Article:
What role do you see for knowledge management (if any) in the work you are doing and more broadly?

(Cees) KM is a problematic term. My real work on KM is related to how to embed research in society. I think that should be the role of KM: to help make people wait for research before it’s even finished. The idea is that you manage the production of research in such a way that there is some guarantee that people are waiting for it.

(Mark) KM is critical for nearly everything we do. My personal focus is on KM in the form of feedback loops for improved decision-making in business models and KM at the level of Research in Development platforms. I also see a critical role in regards to policy incidence which, historically, has not been the forte of the CGIAR.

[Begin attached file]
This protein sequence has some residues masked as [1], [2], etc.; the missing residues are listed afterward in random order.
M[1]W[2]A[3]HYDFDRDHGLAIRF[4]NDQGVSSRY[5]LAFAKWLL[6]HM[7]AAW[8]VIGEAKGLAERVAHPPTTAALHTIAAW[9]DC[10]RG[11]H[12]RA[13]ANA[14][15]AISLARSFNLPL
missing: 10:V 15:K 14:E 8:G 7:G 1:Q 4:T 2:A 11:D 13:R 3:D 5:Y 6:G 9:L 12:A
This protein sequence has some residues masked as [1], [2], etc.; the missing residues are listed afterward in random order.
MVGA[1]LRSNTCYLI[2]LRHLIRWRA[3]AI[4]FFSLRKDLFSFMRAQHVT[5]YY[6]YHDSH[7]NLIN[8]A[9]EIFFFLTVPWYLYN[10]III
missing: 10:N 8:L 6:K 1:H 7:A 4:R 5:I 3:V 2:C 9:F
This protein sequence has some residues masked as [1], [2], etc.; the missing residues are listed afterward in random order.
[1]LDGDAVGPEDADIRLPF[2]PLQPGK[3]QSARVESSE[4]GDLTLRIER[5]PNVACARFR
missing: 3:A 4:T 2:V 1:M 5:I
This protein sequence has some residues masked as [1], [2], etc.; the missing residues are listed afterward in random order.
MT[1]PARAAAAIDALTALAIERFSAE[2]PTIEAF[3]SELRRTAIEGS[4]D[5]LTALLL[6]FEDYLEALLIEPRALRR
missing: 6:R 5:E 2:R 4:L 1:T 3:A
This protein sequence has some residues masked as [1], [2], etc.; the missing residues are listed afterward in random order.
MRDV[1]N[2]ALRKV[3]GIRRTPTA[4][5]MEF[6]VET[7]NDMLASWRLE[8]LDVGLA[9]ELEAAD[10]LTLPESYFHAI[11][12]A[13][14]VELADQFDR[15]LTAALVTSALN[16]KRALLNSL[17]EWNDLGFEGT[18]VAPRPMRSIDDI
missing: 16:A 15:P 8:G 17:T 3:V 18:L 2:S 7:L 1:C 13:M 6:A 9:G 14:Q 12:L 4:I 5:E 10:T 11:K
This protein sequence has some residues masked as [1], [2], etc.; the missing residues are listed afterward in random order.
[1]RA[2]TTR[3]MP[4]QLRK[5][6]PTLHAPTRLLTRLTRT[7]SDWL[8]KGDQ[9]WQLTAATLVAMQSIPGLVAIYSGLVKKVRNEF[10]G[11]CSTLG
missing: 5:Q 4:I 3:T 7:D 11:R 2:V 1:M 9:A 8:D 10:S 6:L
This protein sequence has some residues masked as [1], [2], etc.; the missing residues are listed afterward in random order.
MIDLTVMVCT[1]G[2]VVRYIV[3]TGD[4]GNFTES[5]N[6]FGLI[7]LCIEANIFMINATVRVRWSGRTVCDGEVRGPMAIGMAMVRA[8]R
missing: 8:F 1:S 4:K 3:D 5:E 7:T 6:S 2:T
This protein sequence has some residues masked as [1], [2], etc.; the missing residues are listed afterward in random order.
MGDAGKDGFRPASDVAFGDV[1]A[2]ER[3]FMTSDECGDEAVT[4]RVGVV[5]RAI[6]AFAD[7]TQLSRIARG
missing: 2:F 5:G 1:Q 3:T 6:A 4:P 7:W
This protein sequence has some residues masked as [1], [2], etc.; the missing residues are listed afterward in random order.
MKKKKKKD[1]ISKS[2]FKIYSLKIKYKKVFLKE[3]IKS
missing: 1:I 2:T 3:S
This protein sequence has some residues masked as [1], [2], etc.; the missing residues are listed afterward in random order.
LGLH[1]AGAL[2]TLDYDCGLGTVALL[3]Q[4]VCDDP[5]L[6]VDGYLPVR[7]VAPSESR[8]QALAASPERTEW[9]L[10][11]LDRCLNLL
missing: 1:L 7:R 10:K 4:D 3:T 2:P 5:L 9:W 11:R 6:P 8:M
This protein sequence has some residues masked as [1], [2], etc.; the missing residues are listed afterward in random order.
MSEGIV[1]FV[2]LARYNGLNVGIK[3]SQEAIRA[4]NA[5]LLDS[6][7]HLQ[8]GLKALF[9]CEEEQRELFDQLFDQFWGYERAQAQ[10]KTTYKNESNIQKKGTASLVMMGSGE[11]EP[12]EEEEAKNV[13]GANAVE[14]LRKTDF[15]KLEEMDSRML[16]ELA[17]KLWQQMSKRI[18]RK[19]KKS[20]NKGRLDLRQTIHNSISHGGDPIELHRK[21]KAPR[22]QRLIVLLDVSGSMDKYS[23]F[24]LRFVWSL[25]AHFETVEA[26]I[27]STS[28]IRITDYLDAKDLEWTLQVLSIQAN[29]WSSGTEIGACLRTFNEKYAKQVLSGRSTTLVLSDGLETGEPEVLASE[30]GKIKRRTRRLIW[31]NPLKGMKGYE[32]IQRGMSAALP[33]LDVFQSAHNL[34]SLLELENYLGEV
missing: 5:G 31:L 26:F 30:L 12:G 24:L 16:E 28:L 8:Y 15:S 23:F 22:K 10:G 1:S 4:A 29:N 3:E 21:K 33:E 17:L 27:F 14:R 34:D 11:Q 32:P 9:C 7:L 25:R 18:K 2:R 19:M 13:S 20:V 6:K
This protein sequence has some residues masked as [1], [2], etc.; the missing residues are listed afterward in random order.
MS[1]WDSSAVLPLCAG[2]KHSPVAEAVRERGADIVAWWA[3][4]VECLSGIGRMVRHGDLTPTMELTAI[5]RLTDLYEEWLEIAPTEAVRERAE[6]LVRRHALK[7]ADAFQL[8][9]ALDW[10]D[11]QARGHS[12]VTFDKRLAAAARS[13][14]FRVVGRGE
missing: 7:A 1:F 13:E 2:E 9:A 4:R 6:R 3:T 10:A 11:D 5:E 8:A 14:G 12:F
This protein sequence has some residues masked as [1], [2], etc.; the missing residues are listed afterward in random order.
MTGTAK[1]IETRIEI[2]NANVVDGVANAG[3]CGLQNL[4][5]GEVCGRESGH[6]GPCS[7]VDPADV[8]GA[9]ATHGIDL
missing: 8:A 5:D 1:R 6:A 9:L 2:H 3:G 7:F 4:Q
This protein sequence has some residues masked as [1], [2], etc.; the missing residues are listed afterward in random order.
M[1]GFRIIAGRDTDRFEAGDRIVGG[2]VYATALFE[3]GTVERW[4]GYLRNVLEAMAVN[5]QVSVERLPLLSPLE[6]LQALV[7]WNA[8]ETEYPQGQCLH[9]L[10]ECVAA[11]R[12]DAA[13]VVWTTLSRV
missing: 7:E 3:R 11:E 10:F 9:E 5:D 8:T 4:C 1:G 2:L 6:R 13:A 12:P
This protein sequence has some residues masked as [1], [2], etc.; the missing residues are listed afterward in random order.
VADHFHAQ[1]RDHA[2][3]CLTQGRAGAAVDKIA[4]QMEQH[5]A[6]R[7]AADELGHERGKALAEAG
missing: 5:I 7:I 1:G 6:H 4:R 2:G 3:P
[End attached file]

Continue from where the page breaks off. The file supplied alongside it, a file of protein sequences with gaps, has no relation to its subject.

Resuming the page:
Where do you see research on social learning and multi-actor initiatives go in the coming years?

(Cees) I think there will be more attention the dynamics of tension and conflict in these kinds of processes and the implications this has for facilitating such processes. In the end, change is about altering the status quo and usually many stakeholders are not very interested in that. And at the same time there may be competing initiatives for change. So tension and conflict are inherent to multi-actor initiatives, and I think we need to get better at dealing with this. There is a lot we can learn from studies in conflict management!

(Mark) From a CGIAR perspective, these topics need to be recognized as legitimate research topics in their own right. The CG can do brilliant upstream research but if we don’t find ways to effectively connect this to development demand in ways that add value to both research and development we will have negligible impact.

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Profile of the social learning hero


Social learning is back on the menu.

It’s always been around but somehow the social media age and the increasing recognition of the complexity we have to put up with all point forcibly to the social nature of learning.